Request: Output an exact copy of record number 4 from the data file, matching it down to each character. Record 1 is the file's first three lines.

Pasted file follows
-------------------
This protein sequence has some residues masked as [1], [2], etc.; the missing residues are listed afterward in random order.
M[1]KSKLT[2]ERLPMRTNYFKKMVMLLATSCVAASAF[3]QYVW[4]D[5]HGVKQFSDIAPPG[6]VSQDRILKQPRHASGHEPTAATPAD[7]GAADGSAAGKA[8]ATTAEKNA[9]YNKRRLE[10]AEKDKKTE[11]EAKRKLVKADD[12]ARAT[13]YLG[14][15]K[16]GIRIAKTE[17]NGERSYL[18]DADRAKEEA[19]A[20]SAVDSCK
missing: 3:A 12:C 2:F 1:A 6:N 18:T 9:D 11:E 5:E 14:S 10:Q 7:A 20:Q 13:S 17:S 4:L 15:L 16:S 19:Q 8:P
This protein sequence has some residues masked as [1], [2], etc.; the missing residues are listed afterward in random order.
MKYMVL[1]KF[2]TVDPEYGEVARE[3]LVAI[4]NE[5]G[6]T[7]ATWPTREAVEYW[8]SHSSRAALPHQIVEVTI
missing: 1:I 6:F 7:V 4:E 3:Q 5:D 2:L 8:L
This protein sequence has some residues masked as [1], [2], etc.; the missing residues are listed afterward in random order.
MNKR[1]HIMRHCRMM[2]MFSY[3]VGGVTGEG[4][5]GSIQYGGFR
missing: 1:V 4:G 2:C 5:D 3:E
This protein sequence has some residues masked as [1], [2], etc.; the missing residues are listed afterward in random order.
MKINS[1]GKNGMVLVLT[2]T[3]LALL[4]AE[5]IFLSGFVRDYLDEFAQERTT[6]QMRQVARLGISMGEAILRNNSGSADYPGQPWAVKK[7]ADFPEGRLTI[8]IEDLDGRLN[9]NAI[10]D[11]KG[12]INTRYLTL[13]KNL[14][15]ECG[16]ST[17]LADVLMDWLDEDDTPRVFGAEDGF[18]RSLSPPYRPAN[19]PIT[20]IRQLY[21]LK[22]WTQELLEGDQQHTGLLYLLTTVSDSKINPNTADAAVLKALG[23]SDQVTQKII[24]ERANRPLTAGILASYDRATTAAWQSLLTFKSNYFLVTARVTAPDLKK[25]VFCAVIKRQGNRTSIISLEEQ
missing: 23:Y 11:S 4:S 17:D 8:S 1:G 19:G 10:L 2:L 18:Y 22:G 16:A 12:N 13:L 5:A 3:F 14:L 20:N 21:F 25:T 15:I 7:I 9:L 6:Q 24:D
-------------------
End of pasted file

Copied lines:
This protein sequence has some residues masked as [1], [2], etc.; the missing residues are listed afterward in random order.
MKINS[1]GKNGMVLVLT[2]T[3]LALL[4]AE[5]IFLSGFVRDYLDEFAQERTT[6]QMRQVARLGISMGEAILRNNSGSADYPGQPWAVKK[7]ADFPEGRLTI[8]IEDLDGRLN[9]NAI[10]D[11]KG[12]INTRYLTL[13]KNL[14][15]ECG[16]ST[17]LADVLMDWLDEDDTPRVFGAEDGF[18]RSLSPPYRPAN[19]PIT[20]IRQLY[21]LK[22]WTQELLEGDQQHTGLLYLLTTVSDSKINPNTADAAVLKALG[23]SDQVTQKII[24]ERANRPLTAGILASYDRATTAAWQSLLTFKSNYFLVTARVTAPDLKK[25]VFCAVIKRQGNRTSIISLEEQ
missing: 23:Y 11:S 4:S 17:D 8:S 1:G 19:G 10:L 2:L 18:Y 22:G 16:A 12:N 13:L 5:A 3:F 14:L 20:N 21:F 25:T 15:I 7:I 9:L 6:Q 24:D